Would you be willing to sehare the room volume and size of the panels as well as the details for the panel dimensions? That would make it possible to asess the field absorption coefficient for the panels based on the change in reverberation times.
Kind regards, Anders B
Hi Anders! The total area of the room is 37 m^2, but the listening space is only about one third of this. The panels cover about 3,6 m in width both on the front and the back wall. Ceiling height is 2,5 m. Each panel is 60 x 244 cm. You can find more details on the producer's home page: https://fibrotech.com/en/. There you can also find a graph of absorption coefficients (see the datasheet for the Basic panel). Not much info about the absorption measurements, but at least it is there.
 

ABuen

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Hi Anders! The total area of the room is 37 m^2, but the listening space is only about one third of this. The panels cover about 3,6 m in width both on the front and the back wall. Ceiling height is 2,5 m. Each panel is 60 x 244 cm. You can find more details on the producer's home page: https://fibrotech.com/en/. There you can also find a graph of absorption coefficients (see the datasheet for the Basic panel). Not much info about the absorption measurements, but at least it is there.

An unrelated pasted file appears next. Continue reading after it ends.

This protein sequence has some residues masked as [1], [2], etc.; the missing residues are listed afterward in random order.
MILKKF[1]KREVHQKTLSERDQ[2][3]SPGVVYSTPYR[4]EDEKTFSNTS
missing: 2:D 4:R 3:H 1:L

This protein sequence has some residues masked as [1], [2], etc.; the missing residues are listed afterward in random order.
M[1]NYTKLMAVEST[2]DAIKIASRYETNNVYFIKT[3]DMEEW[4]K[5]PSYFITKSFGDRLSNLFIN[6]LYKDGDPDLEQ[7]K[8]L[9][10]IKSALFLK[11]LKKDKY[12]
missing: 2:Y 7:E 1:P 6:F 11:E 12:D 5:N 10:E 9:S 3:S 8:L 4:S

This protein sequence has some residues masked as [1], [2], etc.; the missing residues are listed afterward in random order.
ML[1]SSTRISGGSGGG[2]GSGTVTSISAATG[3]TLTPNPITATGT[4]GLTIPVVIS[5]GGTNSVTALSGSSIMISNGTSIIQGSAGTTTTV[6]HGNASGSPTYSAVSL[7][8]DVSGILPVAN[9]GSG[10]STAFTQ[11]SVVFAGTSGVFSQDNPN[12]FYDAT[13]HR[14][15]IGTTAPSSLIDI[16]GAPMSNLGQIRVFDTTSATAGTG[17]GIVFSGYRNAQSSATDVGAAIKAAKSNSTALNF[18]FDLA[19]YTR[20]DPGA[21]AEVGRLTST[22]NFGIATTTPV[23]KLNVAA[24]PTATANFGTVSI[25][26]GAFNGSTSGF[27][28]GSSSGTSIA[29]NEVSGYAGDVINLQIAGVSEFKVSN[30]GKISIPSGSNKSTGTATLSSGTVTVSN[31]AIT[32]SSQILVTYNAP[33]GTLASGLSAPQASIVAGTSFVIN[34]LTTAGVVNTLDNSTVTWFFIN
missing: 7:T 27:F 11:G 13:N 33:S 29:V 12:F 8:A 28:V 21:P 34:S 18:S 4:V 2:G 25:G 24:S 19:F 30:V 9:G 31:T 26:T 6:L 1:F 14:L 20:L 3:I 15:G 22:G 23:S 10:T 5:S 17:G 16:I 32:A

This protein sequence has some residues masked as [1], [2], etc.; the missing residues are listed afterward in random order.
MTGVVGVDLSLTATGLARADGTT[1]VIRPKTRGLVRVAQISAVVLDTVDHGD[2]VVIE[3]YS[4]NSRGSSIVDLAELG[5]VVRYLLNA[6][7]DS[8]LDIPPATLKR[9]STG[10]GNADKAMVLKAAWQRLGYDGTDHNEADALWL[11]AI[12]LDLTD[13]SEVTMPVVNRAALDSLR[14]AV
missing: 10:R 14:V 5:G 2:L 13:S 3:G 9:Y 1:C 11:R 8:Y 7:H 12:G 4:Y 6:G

Hi! Thanks for the fast reply and the information. Thanks also for the data reference. I copied their data and your RT measurements, used these along with the room volume and panel area to get the field-measured absorption factors given in blue. The data from the supplier is the orange curve.
1679162046193.png

I have assumed 9mm PET porous material. I think one need a void of at least 50mm behind that panel to get data like those given by the supplier. I am running a project on slatted panels for a statistics based models for predicting their performance and are on version 2 on that work (The first working model was up in dec 2019). Data like this do enter the data set, given that I know the construction and that the data may be reliable. It is pretty common to see that the performance of sound absorbers in non diffuse spaces like homes, are somewhat lower than in the fully diffuse 200m3 laboratory.

Have a nice weekend!